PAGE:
Does preoperative anti-TNF use increase the risk of postoperative complications?
These findings corroborate other evidence supporting the safety of peri-operative anti-TNF exposure and argue against routine peri-operative interruption of therapy.
Cohen BL, Fleshner P, Kane SV, et al. Prospective Cohort Study to Investigate the Safety of Preoperative Tumor Necrosis Factor Inhibitor Exposure in Patients With Inflammatory Bowel
Disease Undergoing Intra-abdominal Surgery. Gastroenterology. Epub ahead of print Apr 10, 2022; https://www.gastrojournal.org/article/S0016-5085(22)00359-
Researchers at 17 academic centers in the United States prospectively enrolled 947 patients with Crohn’s disease or ulcerative colitis who were undergoing abdominal surgery between 2014 and 2017. They compared surgical site infections and other complications among 382 of the patients who were receiving an anti-tumor necrosis factor (TNF) agent within 12 weeks of surgery and the remaining participants, who had not received an anti-TNF drug during the 12-week preoperative period.
The most commonly administered anti-TNF agents were adalimumab (47.9%) and infliximab (43.2%). Roughly 24% of those not receiving anti-TNF agents at the time of surgery were also anti-TNF-naïve.
Patients receiving an anti-TNF at the time of surgery were significantly younger (39 vs. 43 years of age; p<0.001), had a shorter disease duration (11 vs. 14 years; p<0.001), were less likely to have had prior bowel resection (28% vs. 39%; p=0.001), and more likely to have been admitted to hospital within the previous 30 days (22% vs. 15%; p=0.09), compared to those not receiving an anti-TNF. Most patients were undergoing bowel resection, and 64% of these were performed laparoscopically.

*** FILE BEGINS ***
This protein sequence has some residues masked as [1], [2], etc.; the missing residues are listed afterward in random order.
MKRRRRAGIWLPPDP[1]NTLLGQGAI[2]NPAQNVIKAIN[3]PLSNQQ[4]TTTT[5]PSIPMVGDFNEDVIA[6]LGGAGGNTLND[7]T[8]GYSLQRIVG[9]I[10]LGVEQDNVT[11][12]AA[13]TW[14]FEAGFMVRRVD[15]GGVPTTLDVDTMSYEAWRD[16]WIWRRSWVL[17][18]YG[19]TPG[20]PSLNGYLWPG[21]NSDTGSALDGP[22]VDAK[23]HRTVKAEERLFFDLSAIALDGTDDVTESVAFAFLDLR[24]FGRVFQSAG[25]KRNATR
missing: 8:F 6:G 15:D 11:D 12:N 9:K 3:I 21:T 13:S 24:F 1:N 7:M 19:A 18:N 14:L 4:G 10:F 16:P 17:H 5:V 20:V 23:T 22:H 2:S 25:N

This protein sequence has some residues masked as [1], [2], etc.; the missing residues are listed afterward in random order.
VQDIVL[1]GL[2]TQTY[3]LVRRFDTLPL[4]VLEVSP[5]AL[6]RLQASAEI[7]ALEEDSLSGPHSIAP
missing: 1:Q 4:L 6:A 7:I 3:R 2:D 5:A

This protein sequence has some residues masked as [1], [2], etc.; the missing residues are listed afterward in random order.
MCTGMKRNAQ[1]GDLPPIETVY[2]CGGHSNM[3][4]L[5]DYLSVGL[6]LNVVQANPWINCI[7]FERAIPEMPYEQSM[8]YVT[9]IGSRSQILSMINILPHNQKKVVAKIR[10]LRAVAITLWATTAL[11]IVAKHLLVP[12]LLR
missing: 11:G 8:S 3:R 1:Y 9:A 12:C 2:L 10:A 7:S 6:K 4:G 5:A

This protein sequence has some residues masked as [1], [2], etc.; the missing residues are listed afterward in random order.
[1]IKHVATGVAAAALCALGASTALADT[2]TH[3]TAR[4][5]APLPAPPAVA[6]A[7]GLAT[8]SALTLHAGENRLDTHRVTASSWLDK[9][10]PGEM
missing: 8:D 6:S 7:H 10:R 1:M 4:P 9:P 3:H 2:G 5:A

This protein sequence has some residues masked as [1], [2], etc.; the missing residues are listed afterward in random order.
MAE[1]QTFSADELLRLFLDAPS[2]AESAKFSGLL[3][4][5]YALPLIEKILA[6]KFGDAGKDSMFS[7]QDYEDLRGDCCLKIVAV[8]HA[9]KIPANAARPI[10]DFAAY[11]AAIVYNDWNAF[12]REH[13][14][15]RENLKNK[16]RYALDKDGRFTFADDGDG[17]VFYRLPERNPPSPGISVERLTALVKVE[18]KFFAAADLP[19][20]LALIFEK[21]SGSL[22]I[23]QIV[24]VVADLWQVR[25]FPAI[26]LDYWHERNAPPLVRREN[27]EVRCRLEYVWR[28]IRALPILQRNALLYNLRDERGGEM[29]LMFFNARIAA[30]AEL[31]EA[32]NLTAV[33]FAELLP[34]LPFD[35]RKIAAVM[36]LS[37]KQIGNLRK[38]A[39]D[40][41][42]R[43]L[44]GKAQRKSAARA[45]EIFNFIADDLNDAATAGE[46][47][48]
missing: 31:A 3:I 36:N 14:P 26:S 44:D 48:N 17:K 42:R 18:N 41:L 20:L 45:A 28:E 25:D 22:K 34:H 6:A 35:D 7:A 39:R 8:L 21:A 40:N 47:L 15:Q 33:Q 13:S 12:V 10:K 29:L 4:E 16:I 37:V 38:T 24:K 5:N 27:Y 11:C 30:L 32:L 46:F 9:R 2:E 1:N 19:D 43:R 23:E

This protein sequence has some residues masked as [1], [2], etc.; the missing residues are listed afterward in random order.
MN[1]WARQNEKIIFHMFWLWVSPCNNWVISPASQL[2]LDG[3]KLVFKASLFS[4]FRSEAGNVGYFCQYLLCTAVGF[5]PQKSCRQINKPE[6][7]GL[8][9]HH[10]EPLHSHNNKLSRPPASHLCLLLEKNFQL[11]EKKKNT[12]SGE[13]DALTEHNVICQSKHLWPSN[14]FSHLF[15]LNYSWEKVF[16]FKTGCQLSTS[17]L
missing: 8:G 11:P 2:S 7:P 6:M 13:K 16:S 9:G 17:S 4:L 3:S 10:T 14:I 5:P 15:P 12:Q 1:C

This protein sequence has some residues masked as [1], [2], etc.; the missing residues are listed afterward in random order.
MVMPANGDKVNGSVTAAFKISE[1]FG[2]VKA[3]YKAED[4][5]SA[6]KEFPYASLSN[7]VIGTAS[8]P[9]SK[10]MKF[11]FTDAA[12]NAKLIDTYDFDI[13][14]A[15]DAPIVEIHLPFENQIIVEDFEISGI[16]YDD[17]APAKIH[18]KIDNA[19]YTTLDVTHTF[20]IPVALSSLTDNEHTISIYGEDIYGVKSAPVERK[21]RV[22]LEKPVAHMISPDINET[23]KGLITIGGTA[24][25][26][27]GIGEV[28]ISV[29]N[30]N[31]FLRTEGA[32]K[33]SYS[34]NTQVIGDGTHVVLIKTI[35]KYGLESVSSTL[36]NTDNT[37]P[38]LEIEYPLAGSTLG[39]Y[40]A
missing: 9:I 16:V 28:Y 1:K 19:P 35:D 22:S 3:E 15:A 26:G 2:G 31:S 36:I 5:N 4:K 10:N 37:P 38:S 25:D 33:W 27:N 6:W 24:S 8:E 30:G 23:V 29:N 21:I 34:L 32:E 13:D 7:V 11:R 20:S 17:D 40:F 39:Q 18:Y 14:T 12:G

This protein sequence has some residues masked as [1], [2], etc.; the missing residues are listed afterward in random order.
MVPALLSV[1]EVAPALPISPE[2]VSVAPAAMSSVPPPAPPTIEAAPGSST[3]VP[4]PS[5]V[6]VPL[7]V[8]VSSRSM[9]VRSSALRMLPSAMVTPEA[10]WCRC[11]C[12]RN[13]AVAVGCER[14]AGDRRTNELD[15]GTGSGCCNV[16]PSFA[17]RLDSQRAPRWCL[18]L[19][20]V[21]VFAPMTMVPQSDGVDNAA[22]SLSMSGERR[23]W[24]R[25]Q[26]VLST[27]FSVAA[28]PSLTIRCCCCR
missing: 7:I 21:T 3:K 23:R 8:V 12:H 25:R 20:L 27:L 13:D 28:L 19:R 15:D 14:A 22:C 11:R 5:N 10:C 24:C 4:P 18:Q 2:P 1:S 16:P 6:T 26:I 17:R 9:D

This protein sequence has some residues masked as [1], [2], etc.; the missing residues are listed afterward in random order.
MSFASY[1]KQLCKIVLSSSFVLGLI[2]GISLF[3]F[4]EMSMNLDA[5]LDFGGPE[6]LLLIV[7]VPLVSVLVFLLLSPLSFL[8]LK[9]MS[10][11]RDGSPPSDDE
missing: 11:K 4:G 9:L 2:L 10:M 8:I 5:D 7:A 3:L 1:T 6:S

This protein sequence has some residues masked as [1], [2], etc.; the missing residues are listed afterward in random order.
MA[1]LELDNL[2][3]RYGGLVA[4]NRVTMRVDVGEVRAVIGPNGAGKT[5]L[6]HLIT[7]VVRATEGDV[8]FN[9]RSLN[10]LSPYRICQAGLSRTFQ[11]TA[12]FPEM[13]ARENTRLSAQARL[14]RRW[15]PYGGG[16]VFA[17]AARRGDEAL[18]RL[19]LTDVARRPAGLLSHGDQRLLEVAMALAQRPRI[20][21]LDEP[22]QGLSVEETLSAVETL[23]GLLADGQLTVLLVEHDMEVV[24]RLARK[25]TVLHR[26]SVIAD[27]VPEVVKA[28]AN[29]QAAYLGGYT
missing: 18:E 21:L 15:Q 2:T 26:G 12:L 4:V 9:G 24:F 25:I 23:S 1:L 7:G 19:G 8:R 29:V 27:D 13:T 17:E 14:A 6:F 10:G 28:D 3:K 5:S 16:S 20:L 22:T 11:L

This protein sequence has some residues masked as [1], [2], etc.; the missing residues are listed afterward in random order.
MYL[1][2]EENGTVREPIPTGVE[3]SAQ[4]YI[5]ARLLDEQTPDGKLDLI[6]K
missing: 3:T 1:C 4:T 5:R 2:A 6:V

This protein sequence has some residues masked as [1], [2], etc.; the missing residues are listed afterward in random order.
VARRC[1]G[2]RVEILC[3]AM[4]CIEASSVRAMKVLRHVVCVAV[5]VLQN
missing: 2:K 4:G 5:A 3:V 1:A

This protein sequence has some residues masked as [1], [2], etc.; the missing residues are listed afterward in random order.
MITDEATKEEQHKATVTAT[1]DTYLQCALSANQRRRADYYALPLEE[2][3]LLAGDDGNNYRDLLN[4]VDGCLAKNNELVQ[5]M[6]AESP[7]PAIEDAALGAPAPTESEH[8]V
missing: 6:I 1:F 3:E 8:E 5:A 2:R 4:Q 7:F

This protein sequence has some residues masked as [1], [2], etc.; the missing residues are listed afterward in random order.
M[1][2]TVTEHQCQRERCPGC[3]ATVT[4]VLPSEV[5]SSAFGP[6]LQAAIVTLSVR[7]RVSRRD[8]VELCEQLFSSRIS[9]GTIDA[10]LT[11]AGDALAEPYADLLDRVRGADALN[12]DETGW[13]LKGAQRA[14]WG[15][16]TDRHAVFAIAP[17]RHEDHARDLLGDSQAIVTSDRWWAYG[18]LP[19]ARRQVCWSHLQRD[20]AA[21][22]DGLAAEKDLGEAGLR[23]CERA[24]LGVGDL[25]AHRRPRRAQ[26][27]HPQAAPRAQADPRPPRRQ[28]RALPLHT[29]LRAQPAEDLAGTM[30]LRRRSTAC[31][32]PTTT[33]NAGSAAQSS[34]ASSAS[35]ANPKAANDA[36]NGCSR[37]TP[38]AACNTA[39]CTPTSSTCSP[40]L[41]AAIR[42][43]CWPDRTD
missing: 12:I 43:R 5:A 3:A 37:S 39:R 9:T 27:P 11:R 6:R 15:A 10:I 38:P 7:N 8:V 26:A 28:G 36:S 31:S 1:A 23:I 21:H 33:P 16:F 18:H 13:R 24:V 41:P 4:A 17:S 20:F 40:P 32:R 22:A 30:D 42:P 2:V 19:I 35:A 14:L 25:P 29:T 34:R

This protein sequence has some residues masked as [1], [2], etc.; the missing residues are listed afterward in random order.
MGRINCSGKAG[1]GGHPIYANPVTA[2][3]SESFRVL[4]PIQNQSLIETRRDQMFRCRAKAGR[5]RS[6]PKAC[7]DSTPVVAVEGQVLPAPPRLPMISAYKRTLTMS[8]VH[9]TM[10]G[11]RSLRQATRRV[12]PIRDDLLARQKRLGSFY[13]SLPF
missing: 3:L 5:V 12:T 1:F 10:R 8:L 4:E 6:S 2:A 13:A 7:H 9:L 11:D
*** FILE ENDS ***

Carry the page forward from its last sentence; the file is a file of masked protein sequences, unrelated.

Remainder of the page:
The authors found that 18.1% of preoperative anti-TNF recipients developed a postoperative infection of any kind, compared to 20.2% of those not receiving an anti-TNF prior to surgery (p=0.469). Rates of surgical site infections specifically were similar, with 12% and 12.6% of anti-TNF recipients and anti-TNF unexposed individuals, respectively, developing a surgical site infection (p=0.889). Multivariable analyses controlling for the effects of age, sex, preoperative steroid use, and disease type confirmed that anti-TNF exposure prior to surgery was not associated with infections, including surgical site infections. Serum anti-TNF levels and specific anti-TNF agents were also not correlated with infection risk.
Other findings showed that 3.7% of anti-TNF recipients developed a postoperative venous thromboembolism, compared to 1.4% of anti-TNF-unexposed patients (p=0.024).
Study Design: Prospective observational
Funding: The Crohn’s and Colitis Foundation
Allocation: Not applicable
Level of Evidence: 1b
The summary and conclusion in this issue of E-mentoring in IBD pertains to the manuscript(s) being reviewed, and should be considered in the context of what is already known surrounding the topic and incorporated into practice as deemed appropriate by the individual learner.